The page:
Helping cats and dogs live their healthiest lives.
Sacred Birman kitten and Yorkshire Terrier adult standing in black and white on a white background

Healthy weight isn't only measured on a scale

Weighing your cat is not the only way to check if they're overweight. You can find out if your cat's a healthy weight and shape, by asking your Vet about Body Condition Scoring.

British Shorthair adult in black and white with Body Conditioning Score illustration
Grey and white cat sitting down while owner feels its ribs

What is body condition scoring?

Vets use Body Condition Scoring to make it easier to check whether your cat is overweight, underweight or at ideal weight and shape. However, weighing a cat isn't always enough to determine if they are a healthy shape, so the score assesses how they look and feel.

The body condition score uses a 9-point system that goes from severely underweight at 1 to obese at 9. The three key factors assessed for the score are your cat’s ribs, waist and abdomen. A cat with a score of 4 or 5, is at ideal weight and shape. This means they’re well proportioned with ribs you can easily feel, a waist you can see from above and an abdomen that tucks up behind their rib cage when seen from the side.

Your vet can help you work out your cat’s body condition score. It’s also important to take your cat for regular visits so they can help you continually monitor your cats shape as they age.

What are the signs my cat is overweight?

Cats are considered to be overweight when they’re 10% to 20% over their ideal weight, but it’s easy to overlook this – especially if the weight creeps on over time. The best way to keep track is by taking a regular 3-step look-feel-weigh approach.

First, look at your cat’s behaviour. Are they somewhat lethargic and get tired quickly? How visible is their waist and the tuck of their abdomen behind the ribs? Next, check their ribs. Using light pressure, how easily can you feel them? How much pressure do you have to use to feel them? Thirdly, weigh your cat and make a note so you can compare it next time you weigh them. Your vet can give you an indication of your cat's ideal weight based on their current weight and using their body condition score.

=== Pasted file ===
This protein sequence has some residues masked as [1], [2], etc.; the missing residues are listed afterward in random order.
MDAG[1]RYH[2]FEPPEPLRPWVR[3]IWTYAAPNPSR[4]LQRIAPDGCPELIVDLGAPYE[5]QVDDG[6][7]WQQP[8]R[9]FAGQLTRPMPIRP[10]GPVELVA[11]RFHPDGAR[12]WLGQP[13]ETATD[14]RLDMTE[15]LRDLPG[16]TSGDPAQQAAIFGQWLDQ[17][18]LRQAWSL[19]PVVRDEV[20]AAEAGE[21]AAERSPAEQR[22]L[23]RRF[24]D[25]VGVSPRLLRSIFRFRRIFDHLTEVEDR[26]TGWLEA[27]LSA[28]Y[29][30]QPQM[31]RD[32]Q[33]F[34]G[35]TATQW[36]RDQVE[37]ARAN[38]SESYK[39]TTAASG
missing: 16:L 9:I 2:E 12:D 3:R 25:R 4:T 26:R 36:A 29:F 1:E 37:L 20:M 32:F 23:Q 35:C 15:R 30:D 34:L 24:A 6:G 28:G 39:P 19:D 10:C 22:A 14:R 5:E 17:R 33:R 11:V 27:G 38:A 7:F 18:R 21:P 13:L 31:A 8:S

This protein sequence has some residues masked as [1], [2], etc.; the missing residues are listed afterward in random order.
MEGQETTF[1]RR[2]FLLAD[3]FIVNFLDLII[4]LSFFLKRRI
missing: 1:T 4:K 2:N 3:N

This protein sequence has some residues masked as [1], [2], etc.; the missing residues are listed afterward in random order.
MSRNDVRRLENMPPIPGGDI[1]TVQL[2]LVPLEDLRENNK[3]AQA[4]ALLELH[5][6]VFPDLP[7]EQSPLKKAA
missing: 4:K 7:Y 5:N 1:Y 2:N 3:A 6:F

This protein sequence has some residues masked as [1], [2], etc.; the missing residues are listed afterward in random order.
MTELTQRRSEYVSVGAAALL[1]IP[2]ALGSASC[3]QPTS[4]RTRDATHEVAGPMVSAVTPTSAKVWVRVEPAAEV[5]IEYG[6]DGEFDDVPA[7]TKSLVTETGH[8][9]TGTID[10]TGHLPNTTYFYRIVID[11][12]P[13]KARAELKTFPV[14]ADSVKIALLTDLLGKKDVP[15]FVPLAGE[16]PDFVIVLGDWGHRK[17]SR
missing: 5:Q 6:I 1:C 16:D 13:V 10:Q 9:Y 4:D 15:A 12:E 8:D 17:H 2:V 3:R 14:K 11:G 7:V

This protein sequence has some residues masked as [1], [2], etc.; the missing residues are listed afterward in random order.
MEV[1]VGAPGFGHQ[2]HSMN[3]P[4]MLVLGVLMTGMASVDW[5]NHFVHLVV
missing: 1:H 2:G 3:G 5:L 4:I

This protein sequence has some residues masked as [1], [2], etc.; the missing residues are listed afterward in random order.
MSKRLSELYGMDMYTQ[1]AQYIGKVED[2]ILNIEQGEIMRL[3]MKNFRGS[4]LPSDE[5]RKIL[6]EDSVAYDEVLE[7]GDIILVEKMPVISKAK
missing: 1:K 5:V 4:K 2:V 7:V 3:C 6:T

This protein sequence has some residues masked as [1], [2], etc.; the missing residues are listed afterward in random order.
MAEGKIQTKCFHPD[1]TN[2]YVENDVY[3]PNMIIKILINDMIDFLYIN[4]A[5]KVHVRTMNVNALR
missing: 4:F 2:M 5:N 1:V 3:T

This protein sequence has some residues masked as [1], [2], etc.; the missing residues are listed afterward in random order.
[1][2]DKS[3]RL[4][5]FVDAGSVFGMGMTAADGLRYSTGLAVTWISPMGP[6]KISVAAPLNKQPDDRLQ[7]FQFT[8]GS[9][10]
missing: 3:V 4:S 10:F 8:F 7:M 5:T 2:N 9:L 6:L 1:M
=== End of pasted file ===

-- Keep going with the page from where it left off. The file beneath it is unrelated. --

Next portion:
This kind of monitoring is vital as an overweight cat is at greater risk of a number of serious and life-changing conditions, including a shortened life expectancy, diabetes, osteoarthritis and urinary tract disease. Keeping your cat in ideal weight and shape is key to helping support their overall health and wellbeing.

Maine Coon cat lying down on a tiled floor indoors
Adult cat laying down on a cat tree playing with a toy

How to help your overweight cat lose weight

Fortunately, it’s possible to help your cat lose weight. Helping your cat return to their ideal weight will help to improve their quality of life, and cats at ideal weight have also been shown to live longer than those who are overweight or obese.

Cats become overweight when they eat more calories than they use, so the first thing to address is their food. Ask your vet about diets formulated to support weight loss in overweight cats, as simply reducing their daily food ration, reduces the likelihood of them getting all the nutrients they need. Stick to the portion size on the pack and give them a space to eat alone. Cats are solitary hunters and shared feeding spaces could lead to stress-induced issues such as overeating.

Regular physical activity is also essential for keeping your cat in healthy shape and for their overall wellbeing. Give them plenty of toys and things to climb, particularly if they’re kept mainly indoors, and play games with them regularly each day.

Speak to your vet

It’s always best to speak to your vet if you have any concerns or questions about your cat’s weight or shape. They can confirm whether or not your cat is overweight and will be happy to advise you on what you can do to help them lose weight.

It’s also important to speak to your vet before you make any changes to your cat’s diet or lifestyle.

No two cats are the same, so your vet can give you advice tailored to your cat as an individual. This will be based not just on their breed, age and sex, but on factors such as any existing health conditions and whether or not they’ve been neutered.

Ginger adult cat sat on weighing scales in a vet practice
Adult Russian running outside on long grass.

How to help your cat lose weight

Adult cat sitting down indoors eating from a silver bowl.

How to help your cat gain weight

Adult cat lying down indoors on a wooden floor playing with a cat toy.

​Keeping your cat at a healthy weight

Adult Abyssinian standing indoors looking away from a white bowl.

Why is my cat losing weight?

Healthy growth lasts a lifetime

Losing weight is more challenging than maintaining a healthy weight in the first place, so it's important that healthy habits and behaviours are introduced from day one.

Healthy Growth
Maine Coon kitten in black and white lying down in front of a growth curve illustration

Healthy activity requires play

Playtime is key to keeping your cat stimulated, active and at a healthy weight. The amount of exercise they need will vary depending upon their age, weight and breed.

Healthy Activity
British Shorthair adult jumping in black and white with a red ball with a stop watch illustration behind